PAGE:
The U.S. Court of Appeals for the Third Circuit recently held that the putative class in an action involving alleged racially discriminatory lending practices lacked commonality, in that the alleged discrimination was based on the exercise of discretion by numerous decision makers, and therefore lacked a common discriminatory mode.
A copy of the opinion is available at http://www2.ca3.uscourts.gov/opinarch/118079p.pdf.
A group of minority borrowers ("borrowers") filed a class action complaint against a bank, alleging that the bank had an established practice or pattern of racial discrimination in its financing of home loan purchases. Specifically, the borrowers argued that the bank allowed brokers and loan officers to add subjective surcharges to their loans, such that minority applicants were charged more than similarly-situated Caucasian borrowers.
The bank supplied the borrowers' counsel with data as to more than two million of its loans. The borrowers analyzed this data, and asserted that it supported their contentions. The two sides entered into settlement negotiations, and the bank agreed to settle the matter for $7,000,000. Before the lower court approved the settlement, the Supreme Court issued its opinion in Wal-Mart Stores, Inc. v. Dukes, 131 S. Ct. 2541 (2011) ("Dukes").
The lower court determined that under the standards articulated in Dukes, the instant class lacked commonality and typicality, and therefore could not be certified. Accordingly, the lower court declined the parties' motion to approve the settlement agreement. The borrowers appealed.
As you may recall, Federal Rule of Civil Procedure 23(a) ("Rule 23") requires that the members of a proposed class share a common question of law or fact. The commonality requirement is satisfied where "the named plaintiffs share at least one question of fact or law with the grievances of the prospective class." Baby Neal v. Casey, 43 F.3d 48, 56 (3d Cir. 1994).
In Dukes, the Supreme Court held among other things that where a putative class asserts discrimination on the basis of giving discretion to lower-level employees, such claims must do more than "merely prov[e] that the discretionary system has produced a racial or sexual disparity." In addition, plaintiffs must also identify "the specific practice that is challenged" - and to bring a case as a class action, each member of the class must have been subjected to the specific challenged practice in roughly the same manner. Dukes, 131 S. Ct. at 2555-56.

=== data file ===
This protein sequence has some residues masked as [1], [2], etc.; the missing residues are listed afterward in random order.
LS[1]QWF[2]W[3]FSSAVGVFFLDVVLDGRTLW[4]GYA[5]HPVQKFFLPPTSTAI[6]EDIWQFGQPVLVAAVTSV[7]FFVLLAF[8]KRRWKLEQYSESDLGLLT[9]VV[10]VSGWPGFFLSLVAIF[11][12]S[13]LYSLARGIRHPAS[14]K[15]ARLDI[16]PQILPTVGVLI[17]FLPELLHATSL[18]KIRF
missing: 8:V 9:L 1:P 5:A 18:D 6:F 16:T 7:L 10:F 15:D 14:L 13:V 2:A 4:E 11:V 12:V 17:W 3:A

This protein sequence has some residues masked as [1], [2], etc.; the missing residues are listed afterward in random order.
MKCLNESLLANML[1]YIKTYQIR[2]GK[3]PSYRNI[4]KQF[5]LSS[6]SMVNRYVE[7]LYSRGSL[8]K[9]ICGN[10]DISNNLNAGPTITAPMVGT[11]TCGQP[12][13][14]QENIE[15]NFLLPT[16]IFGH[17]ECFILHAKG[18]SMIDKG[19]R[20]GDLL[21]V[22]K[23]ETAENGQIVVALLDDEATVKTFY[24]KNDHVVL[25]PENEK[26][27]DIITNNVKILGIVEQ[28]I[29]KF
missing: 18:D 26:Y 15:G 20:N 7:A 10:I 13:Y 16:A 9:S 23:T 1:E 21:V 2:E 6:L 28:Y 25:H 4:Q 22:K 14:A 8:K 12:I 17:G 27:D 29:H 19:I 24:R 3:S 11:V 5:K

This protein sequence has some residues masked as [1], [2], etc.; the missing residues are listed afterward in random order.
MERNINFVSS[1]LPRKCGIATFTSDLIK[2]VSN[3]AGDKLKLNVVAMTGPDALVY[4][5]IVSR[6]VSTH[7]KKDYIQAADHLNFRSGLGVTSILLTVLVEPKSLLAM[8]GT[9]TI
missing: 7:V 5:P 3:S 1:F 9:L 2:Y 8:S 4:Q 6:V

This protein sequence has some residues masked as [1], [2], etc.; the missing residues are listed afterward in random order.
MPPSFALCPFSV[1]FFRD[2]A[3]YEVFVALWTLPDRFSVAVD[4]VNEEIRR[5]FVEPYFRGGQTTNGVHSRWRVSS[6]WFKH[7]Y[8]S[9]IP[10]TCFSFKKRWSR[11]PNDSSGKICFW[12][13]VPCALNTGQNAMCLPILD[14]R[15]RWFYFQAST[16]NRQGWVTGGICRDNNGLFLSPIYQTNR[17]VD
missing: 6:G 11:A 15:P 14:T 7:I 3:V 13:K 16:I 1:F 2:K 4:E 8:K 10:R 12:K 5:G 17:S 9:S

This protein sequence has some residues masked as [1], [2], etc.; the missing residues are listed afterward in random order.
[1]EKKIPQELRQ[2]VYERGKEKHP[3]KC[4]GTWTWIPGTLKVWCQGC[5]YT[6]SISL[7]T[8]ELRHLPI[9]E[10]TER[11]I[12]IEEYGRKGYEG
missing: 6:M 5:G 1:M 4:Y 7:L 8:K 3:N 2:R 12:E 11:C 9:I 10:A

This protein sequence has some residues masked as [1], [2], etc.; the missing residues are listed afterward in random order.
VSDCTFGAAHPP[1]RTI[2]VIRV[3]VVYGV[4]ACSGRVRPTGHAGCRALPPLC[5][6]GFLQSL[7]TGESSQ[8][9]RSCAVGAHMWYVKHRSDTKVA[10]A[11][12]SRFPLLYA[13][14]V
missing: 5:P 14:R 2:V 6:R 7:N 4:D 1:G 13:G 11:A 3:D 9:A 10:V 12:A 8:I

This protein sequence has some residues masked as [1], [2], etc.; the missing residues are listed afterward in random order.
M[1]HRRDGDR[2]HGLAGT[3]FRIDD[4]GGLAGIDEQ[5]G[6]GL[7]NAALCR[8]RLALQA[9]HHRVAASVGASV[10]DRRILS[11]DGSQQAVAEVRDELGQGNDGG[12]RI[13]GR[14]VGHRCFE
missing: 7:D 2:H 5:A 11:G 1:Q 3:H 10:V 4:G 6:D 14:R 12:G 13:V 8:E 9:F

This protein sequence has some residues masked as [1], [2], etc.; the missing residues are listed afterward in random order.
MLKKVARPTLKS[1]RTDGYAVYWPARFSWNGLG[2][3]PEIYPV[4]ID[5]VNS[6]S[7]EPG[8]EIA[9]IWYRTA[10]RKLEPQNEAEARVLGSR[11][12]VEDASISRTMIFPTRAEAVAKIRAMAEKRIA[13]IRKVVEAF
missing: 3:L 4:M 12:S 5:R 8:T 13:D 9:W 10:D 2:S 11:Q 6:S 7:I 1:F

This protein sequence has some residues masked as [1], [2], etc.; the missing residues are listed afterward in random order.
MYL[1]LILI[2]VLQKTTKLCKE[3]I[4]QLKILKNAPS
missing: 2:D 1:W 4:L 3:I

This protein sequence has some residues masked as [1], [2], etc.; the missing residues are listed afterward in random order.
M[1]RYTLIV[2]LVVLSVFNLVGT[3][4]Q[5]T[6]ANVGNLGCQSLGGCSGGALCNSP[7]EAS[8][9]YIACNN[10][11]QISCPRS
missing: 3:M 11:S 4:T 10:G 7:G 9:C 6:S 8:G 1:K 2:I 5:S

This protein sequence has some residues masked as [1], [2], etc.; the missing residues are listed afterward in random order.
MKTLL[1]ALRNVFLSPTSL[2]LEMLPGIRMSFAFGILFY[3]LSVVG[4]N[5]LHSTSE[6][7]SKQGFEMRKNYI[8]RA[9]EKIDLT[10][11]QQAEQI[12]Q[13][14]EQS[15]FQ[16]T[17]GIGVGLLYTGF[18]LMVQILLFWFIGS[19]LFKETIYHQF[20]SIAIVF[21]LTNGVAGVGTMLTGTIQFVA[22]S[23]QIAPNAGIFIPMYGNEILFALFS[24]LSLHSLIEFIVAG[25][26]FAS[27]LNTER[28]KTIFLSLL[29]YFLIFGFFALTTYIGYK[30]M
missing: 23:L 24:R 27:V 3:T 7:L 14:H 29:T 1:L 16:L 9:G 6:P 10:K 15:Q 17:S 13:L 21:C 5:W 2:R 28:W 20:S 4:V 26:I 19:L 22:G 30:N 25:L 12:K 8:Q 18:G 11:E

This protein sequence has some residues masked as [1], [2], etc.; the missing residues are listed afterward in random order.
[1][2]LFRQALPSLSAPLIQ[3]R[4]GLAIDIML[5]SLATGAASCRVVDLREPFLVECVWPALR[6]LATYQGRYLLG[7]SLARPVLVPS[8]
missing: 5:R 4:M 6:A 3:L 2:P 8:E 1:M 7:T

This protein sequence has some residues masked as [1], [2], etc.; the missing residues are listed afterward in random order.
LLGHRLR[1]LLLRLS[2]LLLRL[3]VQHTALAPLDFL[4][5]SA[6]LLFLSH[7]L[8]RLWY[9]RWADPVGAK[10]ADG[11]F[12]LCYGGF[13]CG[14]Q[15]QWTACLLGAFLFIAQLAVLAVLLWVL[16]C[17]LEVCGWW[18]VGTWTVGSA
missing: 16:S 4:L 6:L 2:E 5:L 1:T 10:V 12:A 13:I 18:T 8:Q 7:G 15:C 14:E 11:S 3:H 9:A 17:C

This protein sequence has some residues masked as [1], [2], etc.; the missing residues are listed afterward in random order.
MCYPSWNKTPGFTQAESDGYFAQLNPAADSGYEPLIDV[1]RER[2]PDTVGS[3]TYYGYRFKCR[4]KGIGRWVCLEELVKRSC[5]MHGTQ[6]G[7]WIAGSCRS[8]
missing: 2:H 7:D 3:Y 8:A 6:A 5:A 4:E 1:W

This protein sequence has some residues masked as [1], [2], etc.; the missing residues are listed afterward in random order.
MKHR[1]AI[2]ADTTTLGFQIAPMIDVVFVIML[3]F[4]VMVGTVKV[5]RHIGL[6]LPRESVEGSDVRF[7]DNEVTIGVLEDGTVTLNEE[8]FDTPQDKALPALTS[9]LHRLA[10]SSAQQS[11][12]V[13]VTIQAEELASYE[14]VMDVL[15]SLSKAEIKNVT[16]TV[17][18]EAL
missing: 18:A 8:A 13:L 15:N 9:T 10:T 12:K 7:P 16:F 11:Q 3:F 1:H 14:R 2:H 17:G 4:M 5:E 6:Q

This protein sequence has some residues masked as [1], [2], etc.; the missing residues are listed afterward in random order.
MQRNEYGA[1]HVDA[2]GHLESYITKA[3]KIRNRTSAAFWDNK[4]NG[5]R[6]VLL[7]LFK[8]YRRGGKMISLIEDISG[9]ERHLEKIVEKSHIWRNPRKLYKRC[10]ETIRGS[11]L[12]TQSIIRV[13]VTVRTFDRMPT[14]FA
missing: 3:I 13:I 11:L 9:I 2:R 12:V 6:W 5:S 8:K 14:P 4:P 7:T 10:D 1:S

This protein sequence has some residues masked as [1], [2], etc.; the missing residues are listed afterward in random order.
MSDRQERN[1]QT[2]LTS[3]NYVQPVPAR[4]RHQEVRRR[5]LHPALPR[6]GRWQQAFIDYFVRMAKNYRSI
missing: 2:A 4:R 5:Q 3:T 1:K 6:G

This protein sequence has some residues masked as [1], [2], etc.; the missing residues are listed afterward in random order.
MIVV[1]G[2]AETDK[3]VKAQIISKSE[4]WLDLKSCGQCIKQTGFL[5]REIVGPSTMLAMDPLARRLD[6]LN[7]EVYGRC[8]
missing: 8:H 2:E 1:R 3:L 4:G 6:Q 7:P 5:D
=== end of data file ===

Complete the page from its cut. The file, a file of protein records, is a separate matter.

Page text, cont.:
On appeal, the borrowers contended that the lower court overstepped its bounds in invalidating the parties' settlement agreement. They further contended that the lower court misapplied Dukes. The Third Circuit considered each argument in turn.
The borrowers pointed to the Third Circuit's policy in favor of voluntary settlement to suggest that the lower court had improperly denied their motion to approve the class settlement agreement. The Third Circuit agreed that it subscribed to the policy, but noted that "while that policy is indeed strong, it cannot alter the strictures of Rule 23."
The borrowers further argued that both parties agreed in their settlement agreement that a more fully developed record would demonstrate that questions of law and fact existed that were common to all class members. The Third Circuit found this argument unpersuasive, finding that "[t]he mere possibility that evidence of commonality could have been produced does not satisfy [Rule 23]."
In sum, the Third Circuit rejected the borrowers' contentions on the basis that "as much as they might like to, parties cannot choose to avoid the judicial scrutiny demanded by Rule 23."
Next, the Third Circuit turned to borrowers' contention that the lower court misapplied the Supreme Court's holding in Dukes. Specifically, the borrowers contended that in their analysis of the data they received from the bank, they eliminated all objective credit and risk factors, leaving only a "common mode of exercising discrimination" to explain the loan officers' decisions.
The Third Circuit found this contention unconvincing, noting that as the borrowers had not introduced their data or findings into evidence, their contentions were unsupported by anything in the record. In addition, the Third Circuit placed emphasis on the fact that in the borrowers' analysis of the relevant data, they "do not even purport to control for individual, subjective considerations." And even if they had done so, the Third Circuit noted that the borrowers "still have not shown that [the discretionary policy] affected all members in all regions and bank branches in a common way."
Because "the exercise of broad discretion by an untold number of unique decision-makers...undermines the attempt to claim...that the decisions are bound together by a common discriminatory mode," the Third Circuit determined that the putative class lacked commonality, and accordingly affirmed the decision of the lower court.
Ralph T. Wutscher
McGinnis Wutscher Beiramee LLP
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